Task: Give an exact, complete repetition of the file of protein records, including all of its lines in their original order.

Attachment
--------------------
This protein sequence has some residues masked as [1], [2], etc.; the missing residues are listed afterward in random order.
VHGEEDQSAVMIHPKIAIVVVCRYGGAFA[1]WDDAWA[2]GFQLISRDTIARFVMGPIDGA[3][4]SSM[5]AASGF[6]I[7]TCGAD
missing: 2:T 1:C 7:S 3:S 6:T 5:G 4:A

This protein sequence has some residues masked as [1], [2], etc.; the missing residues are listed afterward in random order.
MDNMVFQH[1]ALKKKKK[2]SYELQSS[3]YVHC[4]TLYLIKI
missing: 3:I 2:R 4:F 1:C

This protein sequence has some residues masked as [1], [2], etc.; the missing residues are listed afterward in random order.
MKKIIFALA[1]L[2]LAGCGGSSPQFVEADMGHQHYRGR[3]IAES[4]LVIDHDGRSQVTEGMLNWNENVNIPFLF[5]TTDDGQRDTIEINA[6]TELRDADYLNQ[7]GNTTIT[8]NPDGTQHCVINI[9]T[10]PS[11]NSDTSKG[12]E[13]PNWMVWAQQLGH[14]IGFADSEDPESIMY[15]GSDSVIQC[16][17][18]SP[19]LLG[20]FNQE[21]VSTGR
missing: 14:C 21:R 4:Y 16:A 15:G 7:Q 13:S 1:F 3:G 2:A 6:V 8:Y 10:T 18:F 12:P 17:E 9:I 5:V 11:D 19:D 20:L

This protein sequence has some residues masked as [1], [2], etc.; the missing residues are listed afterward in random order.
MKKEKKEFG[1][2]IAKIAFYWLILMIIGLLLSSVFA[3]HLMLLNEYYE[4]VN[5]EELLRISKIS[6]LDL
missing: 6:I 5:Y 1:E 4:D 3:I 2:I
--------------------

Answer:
This protein sequence has some residues masked as [1], [2], etc.; the missing residues are listed afterward in random order.
VHGEEDQSAVMIHPKIAIVVVCRYGGAFA[1]WDDAWA[2]GFQLISRDTIARFVMGPIDGA[3][4]SSM[5]AASGF[6]I[7]TCGAD
missing: 2:T 1:C 7:S 3:S 6:T 5:G 4:A

This protein sequence has some residues masked as [1], [2], etc.; the missing residues are listed afterward in random order.
MDNMVFQH[1]ALKKKKK[2]SYELQSS[3]YVHC[4]TLYLIKI
missing: 3:I 2:R 4:F 1:C

This protein sequence has some residues masked as [1], [2], etc.; the missing residues are listed afterward in random order.
MKKIIFALA[1]L[2]LAGCGGSSPQFVEADMGHQHYRGR[3]IAES[4]LVIDHDGRSQVTEGMLNWNENVNIPFLF[5]TTDDGQRDTIEINA[6]TELRDADYLNQ[7]GNTTIT[8]NPDGTQHCVINI[9]T[10]PS[11]NSDTSKG[12]E[13]PNWMVWAQQLGH[14]IGFADSEDPESIMY[15]GSDSVIQC[16][17][18]SP[19]LLG[20]FNQE[21]VSTGR
missing: 14:C 21:R 4:Y 16:A 15:G 7:Q 13:S 1:F 3:G 2:A 6:V 8:Y 10:T 18:F 12:P 17:E 9:I 5:V 11:D 19:D 20:L

This protein sequence has some residues masked as [1], [2], etc.; the missing residues are listed afterward in random order.
MKKEKKEFG[1][2]IAKIAFYWLILMIIGLLLSSVFA[3]HLMLLNEYYE[4]VN[5]EELLRISKIS[6]LDL
missing: 6:I 5:Y 1:E 4:D 3:I 2:I